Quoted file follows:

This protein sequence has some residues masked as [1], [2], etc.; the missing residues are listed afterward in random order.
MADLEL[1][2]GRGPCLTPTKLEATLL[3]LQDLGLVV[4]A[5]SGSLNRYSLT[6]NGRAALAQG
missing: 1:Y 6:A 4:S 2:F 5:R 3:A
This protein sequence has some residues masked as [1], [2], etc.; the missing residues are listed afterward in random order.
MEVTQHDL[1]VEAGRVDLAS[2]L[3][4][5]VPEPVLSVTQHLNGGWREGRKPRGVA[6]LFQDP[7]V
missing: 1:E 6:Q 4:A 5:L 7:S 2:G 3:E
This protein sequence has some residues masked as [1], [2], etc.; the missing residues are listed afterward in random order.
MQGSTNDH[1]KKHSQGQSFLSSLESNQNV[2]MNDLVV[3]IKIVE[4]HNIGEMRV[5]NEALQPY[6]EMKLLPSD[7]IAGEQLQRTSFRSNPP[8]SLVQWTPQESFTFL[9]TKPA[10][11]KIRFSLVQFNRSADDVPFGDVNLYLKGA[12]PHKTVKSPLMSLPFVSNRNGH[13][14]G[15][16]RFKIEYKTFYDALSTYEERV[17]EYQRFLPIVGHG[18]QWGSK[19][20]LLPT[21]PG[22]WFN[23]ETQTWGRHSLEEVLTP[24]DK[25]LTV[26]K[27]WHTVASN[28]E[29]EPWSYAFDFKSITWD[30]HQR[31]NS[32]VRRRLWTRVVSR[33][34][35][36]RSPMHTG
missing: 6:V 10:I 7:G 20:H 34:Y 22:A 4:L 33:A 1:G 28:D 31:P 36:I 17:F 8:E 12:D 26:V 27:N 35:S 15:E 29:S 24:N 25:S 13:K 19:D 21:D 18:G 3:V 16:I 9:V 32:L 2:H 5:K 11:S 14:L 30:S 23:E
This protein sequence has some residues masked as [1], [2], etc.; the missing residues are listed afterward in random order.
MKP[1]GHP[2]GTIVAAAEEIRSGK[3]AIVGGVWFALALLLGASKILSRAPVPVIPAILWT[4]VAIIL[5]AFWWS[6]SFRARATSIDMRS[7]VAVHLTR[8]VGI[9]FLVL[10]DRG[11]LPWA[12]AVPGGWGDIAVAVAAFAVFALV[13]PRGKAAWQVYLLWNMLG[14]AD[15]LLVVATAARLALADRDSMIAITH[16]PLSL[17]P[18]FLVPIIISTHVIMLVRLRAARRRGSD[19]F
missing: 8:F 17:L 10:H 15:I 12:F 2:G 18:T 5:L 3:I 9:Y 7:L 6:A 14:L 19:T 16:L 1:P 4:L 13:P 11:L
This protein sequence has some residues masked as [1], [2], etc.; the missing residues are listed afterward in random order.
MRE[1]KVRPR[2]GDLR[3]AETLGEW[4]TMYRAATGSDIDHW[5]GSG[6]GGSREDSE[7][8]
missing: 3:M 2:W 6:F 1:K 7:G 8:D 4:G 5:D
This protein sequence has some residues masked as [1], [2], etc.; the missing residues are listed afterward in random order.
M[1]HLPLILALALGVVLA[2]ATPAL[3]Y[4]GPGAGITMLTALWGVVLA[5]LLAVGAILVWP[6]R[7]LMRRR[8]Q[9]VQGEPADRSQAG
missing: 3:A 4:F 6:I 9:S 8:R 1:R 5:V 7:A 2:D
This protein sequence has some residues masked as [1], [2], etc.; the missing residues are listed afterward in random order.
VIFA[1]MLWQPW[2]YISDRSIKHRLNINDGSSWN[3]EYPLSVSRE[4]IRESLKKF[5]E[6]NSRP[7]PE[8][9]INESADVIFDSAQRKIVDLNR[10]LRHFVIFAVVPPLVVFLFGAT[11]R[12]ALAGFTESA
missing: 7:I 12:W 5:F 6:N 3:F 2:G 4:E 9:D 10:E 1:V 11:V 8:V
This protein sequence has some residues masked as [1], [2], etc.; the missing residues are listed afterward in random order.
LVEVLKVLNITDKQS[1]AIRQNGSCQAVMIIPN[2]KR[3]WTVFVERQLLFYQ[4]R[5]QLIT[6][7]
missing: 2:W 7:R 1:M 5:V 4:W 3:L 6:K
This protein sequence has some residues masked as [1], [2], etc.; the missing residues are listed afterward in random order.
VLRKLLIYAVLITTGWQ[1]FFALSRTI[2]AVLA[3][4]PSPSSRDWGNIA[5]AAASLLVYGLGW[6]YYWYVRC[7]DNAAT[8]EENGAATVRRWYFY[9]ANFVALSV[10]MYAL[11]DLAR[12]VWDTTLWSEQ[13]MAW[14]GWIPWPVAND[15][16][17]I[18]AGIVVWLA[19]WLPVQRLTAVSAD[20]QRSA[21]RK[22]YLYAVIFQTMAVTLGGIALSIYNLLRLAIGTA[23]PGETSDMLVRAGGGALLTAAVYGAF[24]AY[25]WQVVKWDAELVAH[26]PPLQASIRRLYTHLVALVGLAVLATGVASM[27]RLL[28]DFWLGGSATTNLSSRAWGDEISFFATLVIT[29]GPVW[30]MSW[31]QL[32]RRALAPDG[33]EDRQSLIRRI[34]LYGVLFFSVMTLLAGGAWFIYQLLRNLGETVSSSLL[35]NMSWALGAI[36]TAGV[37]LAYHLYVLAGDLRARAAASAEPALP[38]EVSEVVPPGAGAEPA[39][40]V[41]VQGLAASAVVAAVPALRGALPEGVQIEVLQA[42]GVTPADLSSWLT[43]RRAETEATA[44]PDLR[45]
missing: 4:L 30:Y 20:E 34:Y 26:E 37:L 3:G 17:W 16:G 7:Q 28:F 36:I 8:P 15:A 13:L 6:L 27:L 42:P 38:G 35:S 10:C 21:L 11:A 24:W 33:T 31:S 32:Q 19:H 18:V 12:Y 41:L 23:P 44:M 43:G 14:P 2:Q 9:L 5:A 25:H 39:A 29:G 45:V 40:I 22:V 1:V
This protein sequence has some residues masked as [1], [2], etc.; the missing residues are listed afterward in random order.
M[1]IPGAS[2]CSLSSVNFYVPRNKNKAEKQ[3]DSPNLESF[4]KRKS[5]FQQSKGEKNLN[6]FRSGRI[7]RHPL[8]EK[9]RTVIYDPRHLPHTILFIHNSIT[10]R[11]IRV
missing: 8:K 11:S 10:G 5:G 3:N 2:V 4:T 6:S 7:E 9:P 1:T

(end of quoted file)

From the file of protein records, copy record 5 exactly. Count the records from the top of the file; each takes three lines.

This protein sequence has some residues masked as [1], [2], etc.; the missing residues are listed afterward in random order.
MRE[1]KVRPR[2]GDLR[3]AETLGEW[4]TMYRAATGSDIDHW[5]GSG[6]GGSREDSE[7][8]
missing: 3:M 2:W 6:F 1:K 7:G 8:D 4:G 5:D